Paperback
Wm. B. Eerdmans Publishing Company
188 Pages
Available now

I haven’t heard of the author before but it sounds like it should, by rights, be interesting.


John Donne: The Reformed Soul: A Biography by John Stubbs
Hardcover
W.W. Norton
576 Pages
Available now

Looks like an interesting biography of a fascinating and important figure. This book has already been widely reviewed in major media outlets and has been reviewed positively.


The Dawkins Delusion?: Atheist Fundamentalism and the Denial of the Divine by Alister E. McGrath and Joanna Collicutt Mcgrath
Hardcover
IVP Books
144 Pages
Available July 30, 2007

Alister and Joanna McGrath take on the grumpy Richard Dawkins and his mega-selling The God Delusion. But will anyone still be reading Dawkins’ book when this one is released?


1-3 John: New Testament Commentary by John MacArthur
Hardcover
Moody Publishers
304 Pages
Available now

The latest entry in MacArthur’s commentary series which is, at long last, nearing completion.

November 03, 2006

Friday November 3, 2006

Conference: Information for the 2007 Children Desiring God conference has been released. Speakers include Piper, Grudem and Mahaney. (HT: JT).

Liveblogging: There will be liveblogging at this weekend’s Alpha & Omega National Conference which will include a debate between James White and John Shelby Spong. You can keep up with the conference here.

Audio: Paul has posted links to “Haykin’s History of the Whole Church,” a series of lectures delivered by Dr. Michael Haykin. “We crammed well over 100 folks into our gym and for one Saturday climbed aboard a luxury airliner with Dr. Haykin at the helm, guiding us over 2004 years of Christ’s work in preparing His bride. It was glorious!”

Interview: Here is the transcript of Dr. Mohler’s interview with Andrew Sullivan.

November 02, 2006

Thursday November 2, 2006

Children: Amy points out a phenomenon my wife and I also noticed: “Whoever invented Daylight Saving Time did not have a baby in the house.”

Health: Jollyblogger points to a strange and interesting story about “Scott Adams, creator of Dilbert - how he lost his voice and got it back.”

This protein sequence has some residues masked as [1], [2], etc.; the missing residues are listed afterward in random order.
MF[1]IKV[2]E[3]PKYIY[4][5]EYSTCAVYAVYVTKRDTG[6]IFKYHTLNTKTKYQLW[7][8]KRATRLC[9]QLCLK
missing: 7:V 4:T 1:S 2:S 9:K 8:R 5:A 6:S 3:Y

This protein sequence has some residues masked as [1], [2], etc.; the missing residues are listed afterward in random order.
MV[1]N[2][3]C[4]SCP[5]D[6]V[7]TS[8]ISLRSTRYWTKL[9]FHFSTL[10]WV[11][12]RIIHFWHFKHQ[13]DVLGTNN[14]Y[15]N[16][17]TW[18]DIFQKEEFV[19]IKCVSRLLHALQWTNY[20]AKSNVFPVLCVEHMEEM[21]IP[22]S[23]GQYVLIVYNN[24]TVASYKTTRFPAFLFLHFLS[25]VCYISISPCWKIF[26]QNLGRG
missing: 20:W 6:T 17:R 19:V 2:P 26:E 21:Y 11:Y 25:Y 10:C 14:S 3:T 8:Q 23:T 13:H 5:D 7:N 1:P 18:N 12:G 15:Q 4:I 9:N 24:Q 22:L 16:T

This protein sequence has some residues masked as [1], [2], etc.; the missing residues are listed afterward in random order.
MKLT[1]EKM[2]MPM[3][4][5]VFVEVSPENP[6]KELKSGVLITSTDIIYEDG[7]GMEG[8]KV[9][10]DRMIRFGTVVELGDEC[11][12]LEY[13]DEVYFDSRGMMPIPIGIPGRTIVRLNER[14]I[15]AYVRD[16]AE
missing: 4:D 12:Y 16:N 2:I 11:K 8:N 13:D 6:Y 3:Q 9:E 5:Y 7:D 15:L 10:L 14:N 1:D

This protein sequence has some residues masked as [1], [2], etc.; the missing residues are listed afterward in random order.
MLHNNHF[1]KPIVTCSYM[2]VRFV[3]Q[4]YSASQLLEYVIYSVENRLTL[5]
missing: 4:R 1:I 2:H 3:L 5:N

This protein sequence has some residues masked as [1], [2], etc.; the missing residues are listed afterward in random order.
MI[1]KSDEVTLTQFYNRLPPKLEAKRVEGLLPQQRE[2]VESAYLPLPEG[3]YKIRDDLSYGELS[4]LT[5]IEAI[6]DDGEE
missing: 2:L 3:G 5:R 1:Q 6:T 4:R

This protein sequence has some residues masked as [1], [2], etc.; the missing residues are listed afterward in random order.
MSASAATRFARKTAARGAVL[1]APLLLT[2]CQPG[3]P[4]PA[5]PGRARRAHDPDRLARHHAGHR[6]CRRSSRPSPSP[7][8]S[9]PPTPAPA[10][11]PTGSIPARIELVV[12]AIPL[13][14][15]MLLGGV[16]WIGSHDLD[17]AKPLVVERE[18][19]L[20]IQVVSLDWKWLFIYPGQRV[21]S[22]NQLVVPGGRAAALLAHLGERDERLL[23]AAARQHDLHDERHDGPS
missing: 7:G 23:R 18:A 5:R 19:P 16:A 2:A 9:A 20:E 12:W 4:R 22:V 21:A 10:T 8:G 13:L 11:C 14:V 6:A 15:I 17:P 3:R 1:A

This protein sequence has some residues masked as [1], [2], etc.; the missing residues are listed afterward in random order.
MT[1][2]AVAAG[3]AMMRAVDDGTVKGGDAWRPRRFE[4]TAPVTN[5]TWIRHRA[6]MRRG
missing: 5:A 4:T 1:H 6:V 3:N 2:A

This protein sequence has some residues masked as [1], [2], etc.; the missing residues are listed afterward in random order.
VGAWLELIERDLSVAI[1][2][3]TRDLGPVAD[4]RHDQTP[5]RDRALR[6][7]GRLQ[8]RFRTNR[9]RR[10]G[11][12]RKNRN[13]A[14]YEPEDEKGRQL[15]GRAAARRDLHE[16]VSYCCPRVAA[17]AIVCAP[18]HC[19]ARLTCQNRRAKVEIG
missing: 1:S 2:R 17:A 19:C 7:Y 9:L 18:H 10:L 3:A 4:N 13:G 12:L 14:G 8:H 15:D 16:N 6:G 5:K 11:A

Audio: Earlier this week John MacArthur was guest on Al Mohler’s radio program. You can hear the discussion here.

Church: Thabiti Anyabwile shares pictures from a baptism service he conducted for his new church on Grand Cayman.

Politics: An article by SunMedia shows how many immigrants find ways of bringing parents and siblings into Canada - quite simply, they marry them!

October 25, 2006

Wednesday October 25, 2006

Humor: Phil Johnson shares a humorous story about getting in trouble after a Starbucks craving.

Law: In a rather disgusting abuse of the law, an American judge has chosen to punish a pervert by banishing him to Canada. The “Toronto Sun” reports.

Halloween: Lots of people are discussing Halloween, including Darrin Booker, whom I met for the first time a few weeks ago.

Technology: Al Mohler discusses the fifth anniversary of the iPod. “So, happy fifth birthday to the iPod. I celebrated the iPod’s birthday by loading several dozen new selections into my music library. Now, my iPod is armed with a whole new arsenal of music. It was the least I could do in recognition of such an auspicious occasion.”

October 17, 2006

Tuesday October 17, 2006

Health: Dr. Mohler discusses a new study which seems to have found a “ ‘statistically significant relationship’ between autism and early television viewing in children.”

Conference: Adrian Warnock has a roundup of the liveblogging done at the recent International Baptist Conference here in Toronto.

Blogging: I forgot to post this last week. Joe Carter reflects on three years of blogging. Many of the same thoughts have been rattling inside my head as I’ve also passed the three-year barrier.

September 26, 2006

Tuesday September 26, 2006

Courses: Gordon-Conwell Theological Seminary is offering several courses free online. There are a couple by David Wells that are sure to be especially good.

People: Phil Johnson has begun a new series on TeamPyro and begins with an interesting “word of personal testimony” that describes how he was saved.

Music: I am a few days behind the times here (how am I supposed to know Bob has posted on his site when his RSS feed has stopped working!) but Bob Kauflin has posted some information about the upcoming Christmas album from Sovereign Grace Ministries, including the lyrics to a new song by Mark Altrogge.

Debate: Audio of the “debate” on Calvinism between Al Mohler and Paige Patterson has been posted online.